Duration of major work stoppages beginning in 2006
March 01, 2007
The average length of a work stoppage beginning in 2006 was 26.5 days, up from 20 days in 2005 and 14.6 days in 2004.
Most work stoppages are relatively short in duration. More than half of the 20 work stoppages that began in calendar year 2006 lasted 10 or fewer days.
The average length of work stoppages in 2006 is influenced by several long work stoppages. The longest work stoppage beginning in 2006 lasted 211 days and involved the AK Steel Corporation and the Armco Employees Independent Federation.
These data are from the BLS Collective Bargaining Agreements Program. Learn more about work stoppages from "Major Work Stoppages in 2006" (PDF) (TXT), news release USDL 07-0304. Major work stoppages are defined as strikes or lockouts that idle 1,000 or more workers and last at least one shift.
Bureau of Labor Statistics, U.S. Department of Labor, The Economics Daily, Duration of major work stoppages beginning in 2006 on the Internet at http://www.bls.gov/opub/ted/2007/feb/wk4/art04.htm (visited October 31, 2014).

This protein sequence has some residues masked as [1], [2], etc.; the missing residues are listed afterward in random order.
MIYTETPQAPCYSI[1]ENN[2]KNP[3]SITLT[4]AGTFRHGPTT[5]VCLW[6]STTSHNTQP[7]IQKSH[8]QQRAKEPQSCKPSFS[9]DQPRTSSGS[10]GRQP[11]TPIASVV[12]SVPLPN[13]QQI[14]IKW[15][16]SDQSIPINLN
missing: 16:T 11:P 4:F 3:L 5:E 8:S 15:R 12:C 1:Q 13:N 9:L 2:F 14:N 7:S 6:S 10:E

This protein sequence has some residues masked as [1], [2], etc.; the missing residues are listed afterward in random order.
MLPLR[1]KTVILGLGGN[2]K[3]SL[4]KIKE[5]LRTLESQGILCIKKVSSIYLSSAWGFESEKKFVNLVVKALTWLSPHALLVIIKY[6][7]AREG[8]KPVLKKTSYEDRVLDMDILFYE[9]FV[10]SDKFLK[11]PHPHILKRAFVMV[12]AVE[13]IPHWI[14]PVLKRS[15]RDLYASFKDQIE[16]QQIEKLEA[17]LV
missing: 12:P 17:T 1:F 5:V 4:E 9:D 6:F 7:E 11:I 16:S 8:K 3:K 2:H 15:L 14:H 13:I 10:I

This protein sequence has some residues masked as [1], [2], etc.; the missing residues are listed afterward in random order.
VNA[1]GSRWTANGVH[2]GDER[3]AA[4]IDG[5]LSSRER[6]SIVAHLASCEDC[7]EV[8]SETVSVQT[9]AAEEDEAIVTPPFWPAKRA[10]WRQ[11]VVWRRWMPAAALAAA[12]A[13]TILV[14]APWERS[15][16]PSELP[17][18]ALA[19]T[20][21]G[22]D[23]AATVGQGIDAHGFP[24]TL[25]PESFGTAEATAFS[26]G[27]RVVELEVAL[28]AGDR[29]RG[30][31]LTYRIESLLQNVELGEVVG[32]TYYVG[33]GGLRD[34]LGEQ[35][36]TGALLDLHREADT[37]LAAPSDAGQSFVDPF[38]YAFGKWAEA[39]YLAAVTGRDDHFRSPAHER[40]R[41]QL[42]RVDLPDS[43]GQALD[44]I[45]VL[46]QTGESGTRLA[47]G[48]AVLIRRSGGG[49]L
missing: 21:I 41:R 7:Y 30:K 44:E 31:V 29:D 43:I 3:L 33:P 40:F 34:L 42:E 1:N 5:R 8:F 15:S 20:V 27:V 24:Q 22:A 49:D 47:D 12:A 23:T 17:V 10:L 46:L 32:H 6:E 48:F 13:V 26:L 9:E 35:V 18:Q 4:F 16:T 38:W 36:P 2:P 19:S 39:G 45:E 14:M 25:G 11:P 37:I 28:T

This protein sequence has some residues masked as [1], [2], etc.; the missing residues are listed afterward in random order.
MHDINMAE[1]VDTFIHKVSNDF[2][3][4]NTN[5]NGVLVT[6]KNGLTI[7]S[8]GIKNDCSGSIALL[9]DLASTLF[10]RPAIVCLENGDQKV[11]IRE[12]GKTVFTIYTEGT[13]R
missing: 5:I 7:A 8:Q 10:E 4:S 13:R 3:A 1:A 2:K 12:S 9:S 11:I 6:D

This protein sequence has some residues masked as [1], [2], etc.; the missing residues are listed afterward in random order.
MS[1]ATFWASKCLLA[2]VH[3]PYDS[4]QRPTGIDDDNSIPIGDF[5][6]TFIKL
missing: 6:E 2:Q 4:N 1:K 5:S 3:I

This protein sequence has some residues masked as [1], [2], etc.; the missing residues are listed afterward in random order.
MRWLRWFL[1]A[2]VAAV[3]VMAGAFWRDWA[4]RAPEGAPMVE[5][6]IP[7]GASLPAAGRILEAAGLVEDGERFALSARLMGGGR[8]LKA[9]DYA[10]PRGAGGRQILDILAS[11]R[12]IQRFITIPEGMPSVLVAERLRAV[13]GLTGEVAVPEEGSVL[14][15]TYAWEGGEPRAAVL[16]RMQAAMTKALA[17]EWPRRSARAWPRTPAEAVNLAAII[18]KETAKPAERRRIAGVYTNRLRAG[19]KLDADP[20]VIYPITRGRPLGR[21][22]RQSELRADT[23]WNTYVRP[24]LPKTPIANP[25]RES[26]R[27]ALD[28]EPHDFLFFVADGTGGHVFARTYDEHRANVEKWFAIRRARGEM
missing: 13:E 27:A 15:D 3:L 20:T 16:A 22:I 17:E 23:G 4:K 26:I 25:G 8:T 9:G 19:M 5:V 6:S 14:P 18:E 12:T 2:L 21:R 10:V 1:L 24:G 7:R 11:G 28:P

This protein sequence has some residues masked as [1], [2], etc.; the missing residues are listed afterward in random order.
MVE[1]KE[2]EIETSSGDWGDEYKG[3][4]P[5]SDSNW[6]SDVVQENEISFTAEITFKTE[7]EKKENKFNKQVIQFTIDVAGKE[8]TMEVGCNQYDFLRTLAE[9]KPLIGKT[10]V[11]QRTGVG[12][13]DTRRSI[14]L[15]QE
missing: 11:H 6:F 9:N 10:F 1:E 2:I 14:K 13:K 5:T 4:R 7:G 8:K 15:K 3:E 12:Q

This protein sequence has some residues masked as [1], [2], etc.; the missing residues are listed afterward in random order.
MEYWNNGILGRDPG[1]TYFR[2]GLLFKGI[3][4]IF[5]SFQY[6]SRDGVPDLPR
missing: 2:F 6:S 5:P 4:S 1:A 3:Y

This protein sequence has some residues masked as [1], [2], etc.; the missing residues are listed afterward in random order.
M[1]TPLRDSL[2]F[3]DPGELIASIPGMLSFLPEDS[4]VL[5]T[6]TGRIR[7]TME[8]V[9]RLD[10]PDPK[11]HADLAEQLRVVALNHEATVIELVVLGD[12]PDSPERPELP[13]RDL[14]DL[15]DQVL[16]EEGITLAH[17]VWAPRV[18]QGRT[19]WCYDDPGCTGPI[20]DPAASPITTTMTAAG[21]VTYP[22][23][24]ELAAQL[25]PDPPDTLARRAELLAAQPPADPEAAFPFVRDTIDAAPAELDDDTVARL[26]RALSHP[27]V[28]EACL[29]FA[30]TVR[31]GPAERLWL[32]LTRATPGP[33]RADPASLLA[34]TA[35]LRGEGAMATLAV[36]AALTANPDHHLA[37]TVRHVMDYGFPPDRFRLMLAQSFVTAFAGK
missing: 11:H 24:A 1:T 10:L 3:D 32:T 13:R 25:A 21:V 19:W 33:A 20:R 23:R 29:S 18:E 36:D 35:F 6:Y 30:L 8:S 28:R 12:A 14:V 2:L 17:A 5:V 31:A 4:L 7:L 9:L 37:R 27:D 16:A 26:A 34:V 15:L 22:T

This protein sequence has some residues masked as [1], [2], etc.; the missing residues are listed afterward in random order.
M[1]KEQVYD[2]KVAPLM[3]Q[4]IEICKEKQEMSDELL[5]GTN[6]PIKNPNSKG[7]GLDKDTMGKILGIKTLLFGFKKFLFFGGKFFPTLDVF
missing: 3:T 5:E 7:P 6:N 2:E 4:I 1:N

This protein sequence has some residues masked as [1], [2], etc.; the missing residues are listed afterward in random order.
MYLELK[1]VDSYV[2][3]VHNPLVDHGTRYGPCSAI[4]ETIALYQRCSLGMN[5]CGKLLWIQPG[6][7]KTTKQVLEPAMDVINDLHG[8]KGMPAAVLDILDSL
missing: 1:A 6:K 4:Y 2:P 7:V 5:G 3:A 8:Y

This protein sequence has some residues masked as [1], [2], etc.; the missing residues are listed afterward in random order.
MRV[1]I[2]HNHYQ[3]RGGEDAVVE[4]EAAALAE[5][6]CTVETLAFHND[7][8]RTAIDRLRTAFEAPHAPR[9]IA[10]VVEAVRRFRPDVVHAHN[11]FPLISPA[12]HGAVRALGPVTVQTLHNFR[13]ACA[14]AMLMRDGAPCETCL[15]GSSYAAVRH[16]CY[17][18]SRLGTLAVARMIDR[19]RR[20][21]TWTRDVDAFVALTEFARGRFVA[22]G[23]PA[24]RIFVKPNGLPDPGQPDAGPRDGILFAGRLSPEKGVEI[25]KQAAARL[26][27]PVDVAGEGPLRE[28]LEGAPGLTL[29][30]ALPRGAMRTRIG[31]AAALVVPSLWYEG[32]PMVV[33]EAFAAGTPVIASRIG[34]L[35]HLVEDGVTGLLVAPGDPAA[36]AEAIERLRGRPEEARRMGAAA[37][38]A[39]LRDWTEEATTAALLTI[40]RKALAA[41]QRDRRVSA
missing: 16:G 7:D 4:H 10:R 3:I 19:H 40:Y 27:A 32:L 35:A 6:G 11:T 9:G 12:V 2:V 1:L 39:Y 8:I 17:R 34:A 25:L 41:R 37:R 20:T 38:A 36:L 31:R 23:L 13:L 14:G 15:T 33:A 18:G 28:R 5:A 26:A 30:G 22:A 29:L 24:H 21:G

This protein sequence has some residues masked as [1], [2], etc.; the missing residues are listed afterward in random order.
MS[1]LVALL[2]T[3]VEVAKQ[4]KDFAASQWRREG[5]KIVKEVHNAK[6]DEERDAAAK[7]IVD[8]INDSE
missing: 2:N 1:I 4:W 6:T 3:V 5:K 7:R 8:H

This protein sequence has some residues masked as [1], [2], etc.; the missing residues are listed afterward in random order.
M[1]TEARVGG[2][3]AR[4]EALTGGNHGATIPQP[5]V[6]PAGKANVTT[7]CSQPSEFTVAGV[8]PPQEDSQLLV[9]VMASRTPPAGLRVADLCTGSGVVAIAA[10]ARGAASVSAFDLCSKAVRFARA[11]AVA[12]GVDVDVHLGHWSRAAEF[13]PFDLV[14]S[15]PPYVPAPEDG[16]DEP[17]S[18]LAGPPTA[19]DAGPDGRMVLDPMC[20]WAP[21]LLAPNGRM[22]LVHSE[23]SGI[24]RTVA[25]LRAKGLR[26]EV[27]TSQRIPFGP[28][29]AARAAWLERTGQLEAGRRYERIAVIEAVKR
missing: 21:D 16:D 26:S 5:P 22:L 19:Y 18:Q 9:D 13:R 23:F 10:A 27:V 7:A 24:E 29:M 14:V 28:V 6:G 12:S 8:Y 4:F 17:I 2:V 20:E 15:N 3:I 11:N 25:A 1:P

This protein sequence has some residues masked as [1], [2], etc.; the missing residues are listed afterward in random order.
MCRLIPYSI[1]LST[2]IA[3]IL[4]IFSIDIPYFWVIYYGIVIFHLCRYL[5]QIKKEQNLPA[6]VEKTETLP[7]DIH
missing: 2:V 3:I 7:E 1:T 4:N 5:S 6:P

Three recent editions of Spotlight on Statistics
Housing: before, during, and after the Great Recession
looks at consumer expenditures on household items, employment in residential construction, prices for household items, and injuries in occupations involved in building and maintaining our homes.
Women veterans in the labor force examines the demographic, employment, and unemployment characteristics of women veterans.
BLS Statistics by Occupation provides an overview of occupational employment and wages with an emphasis on STEM jobs and occupational data by typical entry-level education required.